Even though this document has lots of very helpful info on how to save the video you have made of yourself, including step-by-step instructions for burning the CD, it does lack some hints on how to actually make the video. Here I have to admit I’m also pretty clueless. My thoughts are that someone who is savvy enough to make a video of themselves probably doesn’t need detailed instructions on how to burn a CD.
If someone out there has some hints and tips on the best (and cheapest) way to make a video of yourself, I’m sure quite a few people would appreciate it if you could post it here.
Well, it’s been a busy and VERY stressful week. I’ve been preparing for a demo lesson which will be presented today. It’s apparently a BIG DEAL with the schools here, and a good lesson is important for the school’s reputation. I’ll have 20 people watching the lesson, including a vice-principal from another school, someone from the local education office, and some other English teachers, including some native speakers.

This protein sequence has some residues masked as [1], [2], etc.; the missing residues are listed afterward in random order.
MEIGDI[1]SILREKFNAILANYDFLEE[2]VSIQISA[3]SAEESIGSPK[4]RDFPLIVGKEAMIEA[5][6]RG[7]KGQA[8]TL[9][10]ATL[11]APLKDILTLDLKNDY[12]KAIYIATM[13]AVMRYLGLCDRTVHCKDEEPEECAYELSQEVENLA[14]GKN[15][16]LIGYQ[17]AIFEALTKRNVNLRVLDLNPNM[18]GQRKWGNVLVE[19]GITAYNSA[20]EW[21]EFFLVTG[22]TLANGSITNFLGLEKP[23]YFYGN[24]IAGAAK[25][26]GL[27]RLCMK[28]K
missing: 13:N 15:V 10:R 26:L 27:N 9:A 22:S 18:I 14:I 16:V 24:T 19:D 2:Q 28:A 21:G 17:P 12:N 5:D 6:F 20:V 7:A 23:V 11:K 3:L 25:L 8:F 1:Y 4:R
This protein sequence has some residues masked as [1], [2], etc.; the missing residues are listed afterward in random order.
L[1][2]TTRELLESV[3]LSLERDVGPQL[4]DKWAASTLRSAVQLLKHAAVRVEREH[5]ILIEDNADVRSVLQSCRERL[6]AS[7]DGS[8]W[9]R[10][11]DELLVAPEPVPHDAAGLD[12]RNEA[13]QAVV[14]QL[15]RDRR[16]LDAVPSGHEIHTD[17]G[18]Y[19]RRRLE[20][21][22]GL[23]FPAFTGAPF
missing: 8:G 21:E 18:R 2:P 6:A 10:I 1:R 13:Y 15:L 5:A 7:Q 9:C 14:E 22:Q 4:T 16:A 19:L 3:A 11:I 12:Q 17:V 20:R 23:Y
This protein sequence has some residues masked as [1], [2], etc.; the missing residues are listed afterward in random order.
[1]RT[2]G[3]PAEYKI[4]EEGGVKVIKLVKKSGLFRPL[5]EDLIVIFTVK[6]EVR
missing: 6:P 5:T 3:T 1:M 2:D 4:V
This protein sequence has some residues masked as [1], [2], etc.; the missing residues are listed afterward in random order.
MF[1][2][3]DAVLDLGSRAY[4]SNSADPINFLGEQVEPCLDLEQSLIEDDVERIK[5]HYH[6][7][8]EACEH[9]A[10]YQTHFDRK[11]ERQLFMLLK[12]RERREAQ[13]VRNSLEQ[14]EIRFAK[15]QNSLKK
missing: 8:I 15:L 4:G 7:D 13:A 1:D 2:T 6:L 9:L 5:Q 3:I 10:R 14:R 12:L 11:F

What a drama. You wouldn’t believe it.
Well, for some odd reason my day has pretty much been cleared, so I basically only have my demo lesson to do. This is great, except that all the prep has already been done, so I very little to do. But, I finally get a chance to do some updates on this site. I’ll be working on this today and the weekend, so keep an eye out.
Oh, and hold thumbs for the demo lesson!
My apologies for the lack of recent posts and updates. I’ve been busy preparing for a demo lesson, and it’s been taking up most of my free time. Nuts. But I’ve got some great new content that I’m busy putting together, and I’ll be putting it on the site at the end of next week, so keep an eye out!